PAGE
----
Harvard professor Roland Barth, in his book, Improving Schools from Within (1991), observed that change that emanates from teachers only occurs when they find a better way. Professional development is an integral component of any educational leader’s effort to transform and sustain a healthy school climate, yet it is often overlooked. With rare exception, many school professional-development programs fall well short of what is needed to effect true change in a school’s disciplinary environment. They lack coherence and often become fragmented as training or operating priorities change. Perhaps the most formidable challenge to institutionalizing effective professional development for teachers may be the prevailing school culture, which often does not place a premium on classroom-management training. Educational leaders must take active roles in defining professional-development priorities and ensuring sufficient time and funding are available. It is essential that the principal, through his/her leadership, develops and sustains a structure and a culture that promotes teacher professional development, integrating it into both the strategic operating and financial plans of a school. With this kind of priority, professional development is certified as important, acknowledging, among other goals, the value of teacher proficiency in handling disciplinary matters in the classroom.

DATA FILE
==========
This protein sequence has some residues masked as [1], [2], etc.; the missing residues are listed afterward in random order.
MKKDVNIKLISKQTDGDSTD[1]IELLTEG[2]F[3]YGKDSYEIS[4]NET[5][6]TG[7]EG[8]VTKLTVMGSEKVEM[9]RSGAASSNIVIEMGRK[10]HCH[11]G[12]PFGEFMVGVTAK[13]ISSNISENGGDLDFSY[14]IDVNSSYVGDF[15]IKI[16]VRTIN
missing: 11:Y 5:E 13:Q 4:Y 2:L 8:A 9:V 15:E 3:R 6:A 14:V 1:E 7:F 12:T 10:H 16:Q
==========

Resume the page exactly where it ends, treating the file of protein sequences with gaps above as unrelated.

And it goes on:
Building effective school-wide discipline is a long-term process, so allowing sufficient time for implementation is also important. Expectations for school discipline often fail due to unrealistic time expectations. A dangerous administrative trap is to embark on a school-wide disciplinary effort with the assumption that a program can be fully implemented over a semester or even a full school year. In reality, schools with effective disciplinary systems typically have built—and improved—them over an extended time, usually three to five years.


A positive learning environment is the right of every teacher and student. Efforts to build effective school–wide discipline serve not only to establish a positive school environment for all students, but also to provide a foundation for student achievement and character development. While schools have considerable potential to intervene effectively in delinquency prevention, their nonintervention or ineffective intervention can exacerbate the problem. The time is right for building pro-active school-wide disciplinary systems that emphasize the value of educational leadership, community involvement, effective communication, and professional development.